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Ukrainians may be tiring but won’t compromise with Putin, Zelenskyy’s chief of staff says
18:30, 06.04.2024 |
2568 | 0

Andriy Yermak, President Volodymyr Zelenskyy's powerful chief of staff, scrolled through the photos on his cell phone to find a snap of his 77-year-old mother sporting a Ukrainian trident tattoo in the country’s yellow and blue on her upper right arm.

He chuckled as he explained the tattoo artist cautioned that the ink may start fading after a few years. “She said to him: 'Look I don’t have that many years left, I’m sure they’ll last.' ”

His point was that Ukraine is as doughty as his mom. “People may say they are tired, but if you ask them whether they want to compromise with Russia, they are emphatic and say no,” he said. "And the fact that people remain in Ukraine with their families is confirmation that in general the mood of the people is still strong.”

This question of shaky morale pervaded POLITICO's wide-ranging interview with Yermak, along with discussions of the futility of attempting a negotiated settlement with Russia and Ukrainians' lack of appetite for a sweeping troop mobilization.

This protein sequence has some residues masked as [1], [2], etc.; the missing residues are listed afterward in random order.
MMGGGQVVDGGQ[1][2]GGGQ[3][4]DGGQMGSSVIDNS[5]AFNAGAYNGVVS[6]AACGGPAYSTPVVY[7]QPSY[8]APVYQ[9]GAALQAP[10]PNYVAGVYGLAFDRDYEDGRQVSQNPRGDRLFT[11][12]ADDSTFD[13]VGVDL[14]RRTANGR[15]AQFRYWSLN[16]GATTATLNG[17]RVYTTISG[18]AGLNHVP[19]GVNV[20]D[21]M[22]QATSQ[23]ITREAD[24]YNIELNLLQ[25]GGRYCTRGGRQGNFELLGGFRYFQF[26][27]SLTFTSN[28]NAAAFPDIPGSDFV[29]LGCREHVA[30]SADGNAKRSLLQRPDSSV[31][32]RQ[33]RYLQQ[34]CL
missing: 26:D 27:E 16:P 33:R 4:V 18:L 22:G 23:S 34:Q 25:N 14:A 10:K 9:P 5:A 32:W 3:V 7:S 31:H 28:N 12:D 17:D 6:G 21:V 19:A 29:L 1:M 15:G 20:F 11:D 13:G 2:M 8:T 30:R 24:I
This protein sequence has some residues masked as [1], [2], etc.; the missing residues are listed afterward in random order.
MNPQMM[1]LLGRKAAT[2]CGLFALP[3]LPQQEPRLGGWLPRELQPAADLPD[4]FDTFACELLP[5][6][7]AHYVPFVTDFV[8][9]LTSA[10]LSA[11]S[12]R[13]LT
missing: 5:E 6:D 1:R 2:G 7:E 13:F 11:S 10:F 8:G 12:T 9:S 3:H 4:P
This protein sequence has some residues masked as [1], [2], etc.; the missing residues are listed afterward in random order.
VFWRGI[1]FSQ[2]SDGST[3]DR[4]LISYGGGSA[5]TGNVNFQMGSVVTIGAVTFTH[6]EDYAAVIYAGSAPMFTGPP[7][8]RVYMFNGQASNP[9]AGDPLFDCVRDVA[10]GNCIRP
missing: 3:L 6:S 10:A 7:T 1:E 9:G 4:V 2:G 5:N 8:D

Yermak knew there was no point in sugar-coating the toll that more than two years of Russian President Vladimir Putin's onslaught have taken — even though he insisted there was still a profound faith that Ukraine would ultimately prevail.

“We know people are flagging and we hear it from regional governors and from the people themselves. And that’s why my president, why we go to some of the most dangerous places — our security people hate it — because the president and his chief of staff can’t be afraid, and the main goal is for Ukraine to win, and we tell people: ‘Your name will be in the history books.’”

“Of course, it is only natural that people are tired — two years is a long time,” he went on, speaking as the country girds itself for a Russian offensive that is expected to start at the end of next month or early June. “But people still believe in our victory.”

“Sometimes in life everyone has to have the same mission,” he added. And this is one of those times, the 52-year-old believes.

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